8. Greilhuber J, Speta F (1976) C-banded karyotypes in the Scilla hohenackeri group, S. persica and Puschkinia (Liliaceae). Plant Syst Evol 126:149–188CrossRefGoogle Scholar
  9. Guerra M (2008) Chromosome number in plant cytotaxonomy:concepts and implications. Cytogenet Genome Res 120:339–350CrossRefGoogle Scholar
  10. Hauptli H, Jain S (1984) Biosystematics and agronomic potential of some weedy and cultivated amaranths. Theor Appl Genet 69:155–165Google Scholar
  11. Huziwara Y (1962) The karyotype analysis in some genera of Compositae X: the chromosome of some European species of Aster. Bot Mag 75:143–150CrossRefGoogle Scholar
  12. Kolano B, Pando LG, Maluszynska J (2001) Molecular cytogenetic studies in Chenopodium quinoa and Amaranthus caudatus. Acta Soc Bot Pol 70:85–90Google Scholar
  13. Mohanty BD, Ghosh PD, Maity S (1991) Chromosome analysis in cultured cells of barley (Hordeum vulgare L.): structural alterations in chromosomes. Cytologia 56:191–197CrossRefGoogle Scholar
  14. Pal M, Pandley RM, Khoshoo TM (1982) Evolution and improvements of cultivated Amaranths IX. Cytogenetic relationships between the two basic chromosome numbers. J Hered 73:353–356CrossRefGoogle Scholar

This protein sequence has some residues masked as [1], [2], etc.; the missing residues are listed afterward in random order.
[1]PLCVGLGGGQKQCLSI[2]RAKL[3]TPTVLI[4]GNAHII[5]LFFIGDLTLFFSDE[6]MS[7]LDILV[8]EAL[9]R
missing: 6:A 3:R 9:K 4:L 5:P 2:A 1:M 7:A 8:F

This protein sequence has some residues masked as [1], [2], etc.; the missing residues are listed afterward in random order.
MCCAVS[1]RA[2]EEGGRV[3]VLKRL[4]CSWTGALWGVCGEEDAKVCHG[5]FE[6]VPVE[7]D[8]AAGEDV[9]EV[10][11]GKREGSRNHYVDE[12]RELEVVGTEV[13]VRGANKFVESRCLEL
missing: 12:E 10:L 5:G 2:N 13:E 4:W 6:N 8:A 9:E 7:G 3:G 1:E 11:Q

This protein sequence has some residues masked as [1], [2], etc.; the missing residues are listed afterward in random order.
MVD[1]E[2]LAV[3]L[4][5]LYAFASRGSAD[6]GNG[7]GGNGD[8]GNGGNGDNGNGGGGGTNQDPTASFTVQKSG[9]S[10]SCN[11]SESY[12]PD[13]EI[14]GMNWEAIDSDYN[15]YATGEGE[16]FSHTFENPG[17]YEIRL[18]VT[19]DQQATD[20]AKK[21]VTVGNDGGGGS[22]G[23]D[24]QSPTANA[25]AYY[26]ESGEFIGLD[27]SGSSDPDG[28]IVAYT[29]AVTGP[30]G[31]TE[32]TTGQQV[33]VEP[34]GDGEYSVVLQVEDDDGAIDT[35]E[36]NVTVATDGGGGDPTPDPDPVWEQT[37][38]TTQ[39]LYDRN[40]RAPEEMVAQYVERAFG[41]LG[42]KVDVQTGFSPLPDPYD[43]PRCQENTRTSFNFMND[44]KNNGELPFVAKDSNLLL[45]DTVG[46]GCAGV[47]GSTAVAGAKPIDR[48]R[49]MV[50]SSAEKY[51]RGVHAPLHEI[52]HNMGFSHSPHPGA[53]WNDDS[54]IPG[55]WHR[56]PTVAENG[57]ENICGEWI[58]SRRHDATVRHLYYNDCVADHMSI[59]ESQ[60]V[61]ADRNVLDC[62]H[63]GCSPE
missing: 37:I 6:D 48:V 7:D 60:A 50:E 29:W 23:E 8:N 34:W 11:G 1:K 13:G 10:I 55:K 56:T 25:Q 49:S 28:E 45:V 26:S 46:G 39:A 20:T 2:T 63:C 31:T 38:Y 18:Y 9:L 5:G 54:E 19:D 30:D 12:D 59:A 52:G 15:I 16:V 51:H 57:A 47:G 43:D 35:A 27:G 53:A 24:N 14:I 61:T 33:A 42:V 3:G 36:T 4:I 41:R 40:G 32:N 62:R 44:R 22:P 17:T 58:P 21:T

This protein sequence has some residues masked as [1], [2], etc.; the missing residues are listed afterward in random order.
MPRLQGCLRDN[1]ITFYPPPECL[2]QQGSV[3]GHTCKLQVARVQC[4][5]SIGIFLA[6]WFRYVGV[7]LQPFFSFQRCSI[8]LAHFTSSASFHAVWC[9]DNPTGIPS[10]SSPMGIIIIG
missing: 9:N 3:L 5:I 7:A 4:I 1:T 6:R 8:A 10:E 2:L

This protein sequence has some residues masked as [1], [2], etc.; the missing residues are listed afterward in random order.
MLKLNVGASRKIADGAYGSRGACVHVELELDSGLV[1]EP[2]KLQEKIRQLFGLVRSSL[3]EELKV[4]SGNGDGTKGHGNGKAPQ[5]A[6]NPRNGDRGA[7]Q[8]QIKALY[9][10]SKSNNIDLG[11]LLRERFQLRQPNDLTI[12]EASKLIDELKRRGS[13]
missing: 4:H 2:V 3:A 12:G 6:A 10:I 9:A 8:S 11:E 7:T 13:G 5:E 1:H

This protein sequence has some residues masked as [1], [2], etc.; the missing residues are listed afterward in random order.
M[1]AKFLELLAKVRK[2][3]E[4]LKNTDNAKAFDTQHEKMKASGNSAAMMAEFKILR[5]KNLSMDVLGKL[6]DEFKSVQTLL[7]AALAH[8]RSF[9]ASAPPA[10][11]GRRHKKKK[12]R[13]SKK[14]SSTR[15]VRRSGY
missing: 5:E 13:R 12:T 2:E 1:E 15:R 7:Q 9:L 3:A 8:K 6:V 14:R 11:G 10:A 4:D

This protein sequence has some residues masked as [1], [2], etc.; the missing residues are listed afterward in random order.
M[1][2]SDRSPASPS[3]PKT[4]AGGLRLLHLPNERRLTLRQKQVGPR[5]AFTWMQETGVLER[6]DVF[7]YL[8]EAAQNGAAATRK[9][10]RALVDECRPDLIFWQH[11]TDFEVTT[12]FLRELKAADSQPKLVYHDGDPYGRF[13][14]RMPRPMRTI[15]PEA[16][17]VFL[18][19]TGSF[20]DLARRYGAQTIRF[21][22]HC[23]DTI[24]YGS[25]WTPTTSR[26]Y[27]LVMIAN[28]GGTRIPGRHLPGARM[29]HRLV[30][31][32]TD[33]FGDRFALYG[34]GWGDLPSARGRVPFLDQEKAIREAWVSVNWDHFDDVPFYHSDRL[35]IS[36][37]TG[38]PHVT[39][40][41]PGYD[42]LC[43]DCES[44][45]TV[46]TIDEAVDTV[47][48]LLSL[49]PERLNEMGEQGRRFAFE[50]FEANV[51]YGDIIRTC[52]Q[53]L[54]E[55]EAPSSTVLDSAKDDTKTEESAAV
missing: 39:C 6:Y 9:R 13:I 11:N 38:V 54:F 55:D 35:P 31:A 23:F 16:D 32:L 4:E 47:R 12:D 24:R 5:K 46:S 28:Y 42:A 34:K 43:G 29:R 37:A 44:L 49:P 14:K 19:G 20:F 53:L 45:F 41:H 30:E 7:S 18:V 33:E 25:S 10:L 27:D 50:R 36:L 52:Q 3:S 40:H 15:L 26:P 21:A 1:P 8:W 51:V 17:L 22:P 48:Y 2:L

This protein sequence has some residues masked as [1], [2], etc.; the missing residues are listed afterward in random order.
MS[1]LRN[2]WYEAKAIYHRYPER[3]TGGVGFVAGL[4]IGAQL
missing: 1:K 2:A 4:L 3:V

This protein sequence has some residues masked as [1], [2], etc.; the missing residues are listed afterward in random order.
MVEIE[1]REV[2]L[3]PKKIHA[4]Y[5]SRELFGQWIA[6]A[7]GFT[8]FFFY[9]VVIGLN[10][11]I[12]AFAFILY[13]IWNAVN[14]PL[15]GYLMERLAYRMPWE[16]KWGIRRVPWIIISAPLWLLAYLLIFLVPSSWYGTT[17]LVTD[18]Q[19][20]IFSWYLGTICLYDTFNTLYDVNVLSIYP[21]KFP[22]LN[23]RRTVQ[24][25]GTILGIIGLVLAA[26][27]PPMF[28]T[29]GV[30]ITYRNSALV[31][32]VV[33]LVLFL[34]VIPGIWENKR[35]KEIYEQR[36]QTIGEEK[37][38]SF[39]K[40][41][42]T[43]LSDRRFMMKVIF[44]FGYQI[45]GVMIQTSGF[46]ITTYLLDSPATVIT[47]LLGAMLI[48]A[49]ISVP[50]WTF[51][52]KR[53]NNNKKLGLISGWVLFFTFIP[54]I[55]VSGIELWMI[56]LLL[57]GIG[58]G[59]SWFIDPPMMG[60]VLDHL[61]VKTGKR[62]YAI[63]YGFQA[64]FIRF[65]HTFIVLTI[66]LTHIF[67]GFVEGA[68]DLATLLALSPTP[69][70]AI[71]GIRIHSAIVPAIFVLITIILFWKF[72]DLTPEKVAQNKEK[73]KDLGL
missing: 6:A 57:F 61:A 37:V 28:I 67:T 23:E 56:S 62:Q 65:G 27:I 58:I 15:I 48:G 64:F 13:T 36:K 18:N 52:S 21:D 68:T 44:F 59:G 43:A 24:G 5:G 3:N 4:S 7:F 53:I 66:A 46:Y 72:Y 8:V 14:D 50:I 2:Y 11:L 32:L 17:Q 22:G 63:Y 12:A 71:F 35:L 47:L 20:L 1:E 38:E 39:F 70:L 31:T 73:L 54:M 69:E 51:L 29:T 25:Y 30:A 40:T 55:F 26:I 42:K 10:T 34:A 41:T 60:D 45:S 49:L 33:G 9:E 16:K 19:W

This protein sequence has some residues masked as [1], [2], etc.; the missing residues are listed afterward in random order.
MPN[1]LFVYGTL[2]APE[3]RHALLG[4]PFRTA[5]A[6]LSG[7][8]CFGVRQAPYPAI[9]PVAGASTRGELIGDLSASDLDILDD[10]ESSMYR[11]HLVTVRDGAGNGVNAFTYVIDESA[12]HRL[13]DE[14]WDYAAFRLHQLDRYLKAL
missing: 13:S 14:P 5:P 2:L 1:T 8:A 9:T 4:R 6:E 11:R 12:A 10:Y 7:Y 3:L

15. Pal M, Ohri D, Subrahmanyam GV (2000) A new basic chromosome number for Amaranthus (Amaranthaceae). Cytologia 65:13–16CrossRefGoogle Scholar
  16. Sammour RH, Radwan SA, Mira M (2012) Genetic diversity in genus Amaranthus: from morphology to genomic DNA. Res Rev Biosci 6:351–360Google Scholar
  17. Sauer JD (1967) The grain amaranths and their relatives: a revised taxonomic and geographic survey. Ann Mo Bot Gard 54:102–137CrossRefGoogle Scholar
  18. Srivastava R, Roy BK (2014) A new chromosome number for Amaranthus blitum. JNBR 3:111–114Google Scholar
  19. Stebbins GL (1971) Chromosomal evolution in higher plants. Edward Arnold (Publishers) Ltd, LondonGoogle Scholar
  20. Tucker JΒ (1986) Amaranth: the once and future crop. Bioscience 36:9–13CrossRefGoogle Scholar
  21. Venora G, Blangiforti S, Castiglione MR, Pignone D, Losavio F, Cremonini R (2002) Chromatin organization and computer aided karyotyping of Triticum durum Desf. Cv. Timilia. Caryologia 55:91–98CrossRefGoogle Scholar
  22. Verma BN (1980) Karyotype analysis in three species of Rhizoclonium Kütz. Cytologia 45:433–440CrossRefGoogle Scholar
  23. Watanabe K, Yahara T, Denda T, Kosuge K (1999) Chromosomal evolution in the genus Brachyscome (Asteraceae, Astereae): statistcal tests regarding correlation between changes in karyotype and habit using phylogenetic information. J Plant Res 112:145–161CrossRefGoogle Scholar
  24. Zarco CR (1986) New method for estimating karyotype asymmetry. Taxon 35:526–530CrossRefGoogle Scholar

Copyright information

© Springer Science+Business Media Dordrecht 2017

Authors and Affiliations

  1. 1.Cell and Molecular Biology Division, Department of BotanyUniversity of CalicutKeralaIndia

Personalised recommendations